stance, Scotus adopts Anselm’s notion of a ‘(pure) perfection’ and elevates it to a fundamental principle of his metaphysics. Again, he distills Anselm’s Ontological Argument into something like its original Monologion components, and then treats each component part of the argument with a rigor and attention to detail far beyond anything Anselm suggested. In the case of Anselm’s so-called ‘two-wills’ theory, however, Scotus’s revisions are so extensive that they amount to a rejection of Anselm’s account, even though Scotus retains some of Anselm’s terminology. I’ll begin by looking at Anselm’s initial presentation of the two-wills theory in his De casu diaboli (§1), and his later refinements of that account in his De concordia (§2). I’ll then look at Scotus’s deployment, revision, and rejection of Anselm’s theory in his three discussions of angelic sin: Lect. 2 d. 6 q. 2 (§3), Ord. 2 d. 6 q. 2 (§4), and Rep. 2 d. 6 q. 2 (§5). This will be followed by a brief look at whether Scotus’s theory of the self-regulating will is an adequate replacement for Anselm’s account (§6).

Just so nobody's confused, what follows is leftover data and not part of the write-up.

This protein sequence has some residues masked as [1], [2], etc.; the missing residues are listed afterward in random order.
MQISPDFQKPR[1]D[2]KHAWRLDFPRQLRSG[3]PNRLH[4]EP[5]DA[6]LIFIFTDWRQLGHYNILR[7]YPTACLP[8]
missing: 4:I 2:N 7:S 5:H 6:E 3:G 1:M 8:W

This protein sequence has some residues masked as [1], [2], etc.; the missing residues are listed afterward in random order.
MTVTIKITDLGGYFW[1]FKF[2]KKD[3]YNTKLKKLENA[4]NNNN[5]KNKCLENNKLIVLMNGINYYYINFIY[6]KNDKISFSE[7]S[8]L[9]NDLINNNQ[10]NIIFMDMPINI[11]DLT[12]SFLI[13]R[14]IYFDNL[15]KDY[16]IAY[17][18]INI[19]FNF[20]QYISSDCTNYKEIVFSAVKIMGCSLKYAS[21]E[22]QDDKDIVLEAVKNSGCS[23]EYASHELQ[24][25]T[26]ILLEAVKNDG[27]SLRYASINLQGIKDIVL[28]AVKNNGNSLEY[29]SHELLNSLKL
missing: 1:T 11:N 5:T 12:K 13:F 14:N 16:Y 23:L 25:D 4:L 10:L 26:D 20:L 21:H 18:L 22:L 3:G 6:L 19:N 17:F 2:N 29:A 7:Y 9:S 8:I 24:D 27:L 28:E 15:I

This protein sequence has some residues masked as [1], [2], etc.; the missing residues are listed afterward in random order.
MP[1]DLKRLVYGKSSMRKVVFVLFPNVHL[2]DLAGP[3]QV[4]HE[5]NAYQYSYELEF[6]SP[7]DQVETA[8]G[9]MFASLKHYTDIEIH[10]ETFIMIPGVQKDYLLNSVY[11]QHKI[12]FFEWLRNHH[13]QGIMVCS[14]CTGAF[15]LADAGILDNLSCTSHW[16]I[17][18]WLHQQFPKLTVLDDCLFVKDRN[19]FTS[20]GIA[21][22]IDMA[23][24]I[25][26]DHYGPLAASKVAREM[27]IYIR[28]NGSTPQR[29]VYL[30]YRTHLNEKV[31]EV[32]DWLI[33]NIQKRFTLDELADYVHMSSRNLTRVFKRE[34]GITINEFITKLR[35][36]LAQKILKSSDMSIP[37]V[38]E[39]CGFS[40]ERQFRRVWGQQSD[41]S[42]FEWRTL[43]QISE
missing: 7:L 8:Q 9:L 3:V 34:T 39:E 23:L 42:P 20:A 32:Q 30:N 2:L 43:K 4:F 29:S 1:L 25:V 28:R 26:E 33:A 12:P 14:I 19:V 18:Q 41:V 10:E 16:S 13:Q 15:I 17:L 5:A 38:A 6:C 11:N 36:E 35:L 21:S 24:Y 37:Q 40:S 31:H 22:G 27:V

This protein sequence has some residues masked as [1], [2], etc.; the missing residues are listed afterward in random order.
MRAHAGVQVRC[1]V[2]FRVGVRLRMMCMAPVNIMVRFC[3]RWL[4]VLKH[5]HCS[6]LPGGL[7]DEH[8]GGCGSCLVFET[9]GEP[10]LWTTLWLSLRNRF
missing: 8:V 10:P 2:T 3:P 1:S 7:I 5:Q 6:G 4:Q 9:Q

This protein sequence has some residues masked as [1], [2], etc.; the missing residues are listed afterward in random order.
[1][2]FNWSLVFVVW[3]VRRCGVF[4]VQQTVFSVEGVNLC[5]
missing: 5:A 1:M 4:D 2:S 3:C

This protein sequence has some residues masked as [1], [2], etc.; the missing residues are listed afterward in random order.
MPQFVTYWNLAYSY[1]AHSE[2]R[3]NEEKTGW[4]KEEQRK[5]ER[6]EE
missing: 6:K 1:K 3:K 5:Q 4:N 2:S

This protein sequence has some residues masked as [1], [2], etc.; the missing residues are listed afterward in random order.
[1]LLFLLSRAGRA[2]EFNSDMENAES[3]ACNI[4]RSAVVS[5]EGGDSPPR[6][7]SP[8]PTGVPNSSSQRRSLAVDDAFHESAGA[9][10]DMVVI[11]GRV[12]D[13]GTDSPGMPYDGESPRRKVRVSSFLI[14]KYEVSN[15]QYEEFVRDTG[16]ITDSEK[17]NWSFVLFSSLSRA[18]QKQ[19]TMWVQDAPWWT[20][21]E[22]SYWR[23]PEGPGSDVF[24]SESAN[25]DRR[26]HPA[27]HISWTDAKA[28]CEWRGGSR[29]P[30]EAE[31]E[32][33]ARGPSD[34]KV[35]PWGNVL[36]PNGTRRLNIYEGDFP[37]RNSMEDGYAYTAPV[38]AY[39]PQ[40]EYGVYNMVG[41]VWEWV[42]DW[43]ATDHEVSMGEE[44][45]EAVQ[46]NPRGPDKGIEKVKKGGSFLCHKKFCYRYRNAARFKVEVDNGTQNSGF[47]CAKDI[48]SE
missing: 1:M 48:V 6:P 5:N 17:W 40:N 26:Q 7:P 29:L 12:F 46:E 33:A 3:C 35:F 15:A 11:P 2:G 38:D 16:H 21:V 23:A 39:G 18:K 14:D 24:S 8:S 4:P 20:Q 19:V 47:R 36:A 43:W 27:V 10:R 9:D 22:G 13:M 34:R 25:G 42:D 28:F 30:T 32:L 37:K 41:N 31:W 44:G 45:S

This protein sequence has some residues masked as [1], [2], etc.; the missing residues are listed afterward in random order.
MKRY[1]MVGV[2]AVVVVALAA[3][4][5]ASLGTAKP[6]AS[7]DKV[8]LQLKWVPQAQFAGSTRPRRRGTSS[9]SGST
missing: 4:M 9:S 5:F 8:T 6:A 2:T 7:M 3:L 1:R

|Keywords||No keywords specified (fix it)|
|Categories||categorize this paper)|
References found in this work BETA
No references found.
Citations of this work BETA
No citations found.
Similar books and articles
Anselm, Gaunilo, and Lost Island.Keith Burgess-Jackson - 1994 - Philosophy and Theology 8 (3):243-249.
Anselm's Argumentum and the Early Medieval Theory of Argument.Toivo J. Holopainen - 2007 - Vivarium 45 (1):1-29.
Anselm on Truth.Thomas Williams & Sandra Visser - 2005 - In Brian Leftow & Brian Davies (eds.), The Cambridge Companion to Anselm. Cambridge University Press. pp. 204-221.
Reading Anselm's Proslogion: The History of Anselm's Argument and its Significance Today.Ian Logan - 2008 - Ashgate.
Added to index2009-05-16
Total downloads76 ( #68,462 of 2,163,678 )
Recent downloads (6 months)3 ( #129,191 of 2,163,678 )
How can I increase my downloads?